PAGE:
• Detrital zircons from 13 Late Mesoproterozoic to Early Neoproterozoic sandstones and two Palaeozoic sandstones from Tasmania were dated in order to improve constraints on depositional ages, to test correlation between Proterozoic inliers, and to characterise source regions. These include successions considered to be the oldest presently exposed in Tasmania. Typical features of the age distributions of the Proterozoic rocks are prominent data concentrations at 1800-1650 Ma and 1450-1400 Ma, and a minor spread of Archaean ages. Statistical testing of the similarity of the age profiles shows that widespread quartzarenaceous samples from the Detention Subgroup, Needles Quartzite and from the Tyennan region are strongly similar, consistent with broad correlation. Relatively large differences are seen between the Detention Subgroup and the conformable, stratigraphically higher Jacob Quartzite, which contains an additional spread of 1300-1000 Ma zircons suggestive of a Grenvillian source. Age profiles of the quartzarenites and quartzwacke turbidites (Oonah Formation and correlatives) cannot be readily differentiated. The Oonah Formation likewise includes samples with and without Grenvillian ages, and there is no 750 Ma zircon population that would be expected if the turbidites were genetically related to the Wickham Orogeny. The simplest interpretation is that the quartzarenites (Rocky Cape Group and correlatives) and the turbidites (Oonah Formation and correlates) are lateral equivalents, although a younger (post-Wickham Orogeny) age for the Oonah Formation cannot be discounted. A maximum age of ca 1000 Ma is inferred for the Oonah Formation, Rocky Cape Group and correlatives. A minimum age of ca 750 Ma is provided by the basal age of the overlying Togari Group and correlatives. In a metasediment from western King Island, the youngest detrital zircons are ca 1350 Ma, allowing a pre-Grenvillian depositional age as suggested by previous dating of metamorphic monazite. However, the age profile of this sample is not dissimilar to the other Tasmanian successions that are inferred to be 1000-750 Ma. The Wings Sandstone, of southern Tasmania, contains an unusual profile dominated by Grenvillian ages, consistent with an allochthonous origin. Basement ages that broadly match the age spectra of the Tasmanian Proterozoic sediments are found in southwestern Laurentia, consistent with mutual proximity in Rodinia reconstructions. The Palaeozoic sandstones, from the turbiditic Mathinna Supergroup of northeastern Tasmania, have zircon age profiles typical of the Lachlan Fold Belt, with a predominant latest Neoproterozoic-Early Cambrian component and a lesser, broad Proterozoic data concentration at ca 1000 Ma. Western Tasmania was not a significant part of the source area for these rocks.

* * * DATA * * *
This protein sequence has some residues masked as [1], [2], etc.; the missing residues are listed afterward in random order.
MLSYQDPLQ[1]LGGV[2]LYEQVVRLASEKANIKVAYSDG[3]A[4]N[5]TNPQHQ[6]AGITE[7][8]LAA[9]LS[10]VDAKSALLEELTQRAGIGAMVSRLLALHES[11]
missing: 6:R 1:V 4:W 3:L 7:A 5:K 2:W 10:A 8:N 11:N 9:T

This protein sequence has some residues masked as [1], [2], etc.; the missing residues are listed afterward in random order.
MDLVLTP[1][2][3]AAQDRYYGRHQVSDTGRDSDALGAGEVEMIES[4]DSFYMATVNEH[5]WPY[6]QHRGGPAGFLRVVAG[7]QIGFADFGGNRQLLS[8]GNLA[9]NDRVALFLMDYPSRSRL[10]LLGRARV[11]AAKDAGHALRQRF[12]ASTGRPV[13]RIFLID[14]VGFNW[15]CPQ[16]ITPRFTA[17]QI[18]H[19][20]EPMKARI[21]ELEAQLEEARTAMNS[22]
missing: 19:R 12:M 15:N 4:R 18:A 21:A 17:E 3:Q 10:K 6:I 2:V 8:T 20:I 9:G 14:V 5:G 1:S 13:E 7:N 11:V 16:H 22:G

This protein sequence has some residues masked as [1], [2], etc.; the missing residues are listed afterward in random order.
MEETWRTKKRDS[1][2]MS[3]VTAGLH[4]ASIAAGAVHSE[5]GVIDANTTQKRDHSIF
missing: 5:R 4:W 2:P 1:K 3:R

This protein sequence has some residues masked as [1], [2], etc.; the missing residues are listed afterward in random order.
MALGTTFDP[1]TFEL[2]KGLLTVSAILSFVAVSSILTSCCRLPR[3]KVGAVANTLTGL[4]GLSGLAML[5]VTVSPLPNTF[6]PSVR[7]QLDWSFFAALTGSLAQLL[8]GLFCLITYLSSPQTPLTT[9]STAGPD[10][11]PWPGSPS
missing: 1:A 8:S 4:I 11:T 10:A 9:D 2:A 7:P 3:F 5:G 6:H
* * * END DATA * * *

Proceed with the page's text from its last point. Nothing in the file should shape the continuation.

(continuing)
• Product Specifications Coverage: Partial coverage, predominantly in northern Australia, along major transport routes, and other selected areas. About 1000 maps have been published to date. Currency: Ranges from 1968 to 2006. Coordinates: Geographical and UTM. Datum: AGD66, new edition WGS84; AHD. Projection: Universal Transverse Mercator UTM. Medium: Paper, flat copies only.

  • Project Y2 Appendix 2_1 Metadata for Norseman-Wiluna 3D Map

  • Total magnetic intensity data measures variations in the intensity of the Earth's magnetic filed caused by the contrasting content of rock-forming minerals in the Earth's crust. The data are collected on airborne geophysical surveys conducted by Commonwealth, State & NT Governments and the private sector.

  • Total magnetic intensity data measures variations in the intensity of the Earth's magnetic filed caused by the contrasting content of rock-forming minerals in the Earth's crust. The data are collected on airborne geophysical surveys conducted by Commonwealth, State & NT Governments and the private sector.

  • Total magnetic intensity data measures variations in the intensity of the Earth's magnetic filed caused by the contrasting content of rock-forming minerals in the Earth's crust. The data are collected on airborne geophysical surveys conducted by Commonwealth, State & NT Governments and the private sector.

  • The radiometric, or gamma-ray spectrometric method, measures the natural variations in the gamma-rays detected near the Earth's surface as the result of the natural radioactive decay of potassium, uranium and thorium. The data are collected on airborne geophysical surveys conducted by Commonwealth, State & NT Governments and the private sector.